A new study seeks the answer to the question of whether it will be considered retaliation if a whistleblowers identity and actions become the subject of a widely distributed e-mail.
ScienceDaily reports that the study conducted by two professors from Indiana University’s Kelley School of Business sought to find whether the public disclosure in an email of the whistleblower’s identity is sufficient to support a claim of retaliation. The paper will be published in the North Carolina Law Review.
The law states that whistleblowers are protected from direct reprisals in the workplace, such as discrimination, writes ScienceDaily. However, the studys lead author, Jamie Prenkert, an associate professor of business law at the Kelley School of Business Bloomington, states that just the possibility of being publicly identified as a complainant makes the prospective whistleblower wary of filing a complaint. He added that there isnt much clarity in the current laws about whether the use of instant forms of communication such as an email constitutes retaliation.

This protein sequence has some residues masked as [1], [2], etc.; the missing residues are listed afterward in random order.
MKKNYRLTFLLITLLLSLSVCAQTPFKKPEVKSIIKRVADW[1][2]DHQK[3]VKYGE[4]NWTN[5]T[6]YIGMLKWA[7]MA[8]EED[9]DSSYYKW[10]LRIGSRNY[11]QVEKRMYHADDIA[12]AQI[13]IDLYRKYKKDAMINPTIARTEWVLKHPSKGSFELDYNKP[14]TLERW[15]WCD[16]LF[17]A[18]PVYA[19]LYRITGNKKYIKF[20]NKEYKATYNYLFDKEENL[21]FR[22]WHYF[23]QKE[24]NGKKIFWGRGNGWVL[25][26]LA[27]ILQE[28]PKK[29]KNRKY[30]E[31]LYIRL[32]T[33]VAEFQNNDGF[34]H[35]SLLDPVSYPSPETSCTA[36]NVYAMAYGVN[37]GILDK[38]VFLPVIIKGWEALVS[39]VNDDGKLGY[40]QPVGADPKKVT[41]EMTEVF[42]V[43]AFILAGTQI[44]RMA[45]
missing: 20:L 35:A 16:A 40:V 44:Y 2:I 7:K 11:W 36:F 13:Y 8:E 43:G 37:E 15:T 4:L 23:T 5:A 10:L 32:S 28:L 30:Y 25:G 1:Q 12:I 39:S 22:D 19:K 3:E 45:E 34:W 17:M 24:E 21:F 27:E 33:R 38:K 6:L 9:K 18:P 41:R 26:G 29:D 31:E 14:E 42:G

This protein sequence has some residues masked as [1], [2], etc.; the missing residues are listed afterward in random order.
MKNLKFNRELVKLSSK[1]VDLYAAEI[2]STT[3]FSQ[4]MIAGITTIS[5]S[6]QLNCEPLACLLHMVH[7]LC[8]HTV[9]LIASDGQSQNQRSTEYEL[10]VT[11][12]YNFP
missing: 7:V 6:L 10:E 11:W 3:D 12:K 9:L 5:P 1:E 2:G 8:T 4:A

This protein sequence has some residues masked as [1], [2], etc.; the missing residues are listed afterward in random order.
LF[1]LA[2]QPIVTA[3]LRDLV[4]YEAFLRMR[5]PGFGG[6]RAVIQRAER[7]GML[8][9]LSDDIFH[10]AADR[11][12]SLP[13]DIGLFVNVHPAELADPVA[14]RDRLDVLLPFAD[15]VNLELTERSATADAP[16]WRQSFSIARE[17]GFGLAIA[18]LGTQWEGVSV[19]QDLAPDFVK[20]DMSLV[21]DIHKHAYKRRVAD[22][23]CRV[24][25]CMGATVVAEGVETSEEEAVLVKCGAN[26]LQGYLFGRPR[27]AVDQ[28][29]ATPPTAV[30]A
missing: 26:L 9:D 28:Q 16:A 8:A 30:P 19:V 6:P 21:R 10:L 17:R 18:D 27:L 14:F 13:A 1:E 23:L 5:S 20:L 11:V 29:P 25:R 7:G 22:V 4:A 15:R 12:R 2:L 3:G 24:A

The study suggests that while public disclosure such as an email may inhibit a whistleblower, a standard of appropriate disclosure is needed to balance the interests of employers for transparency and communication while recognizing the legal rights of the whistleblower.
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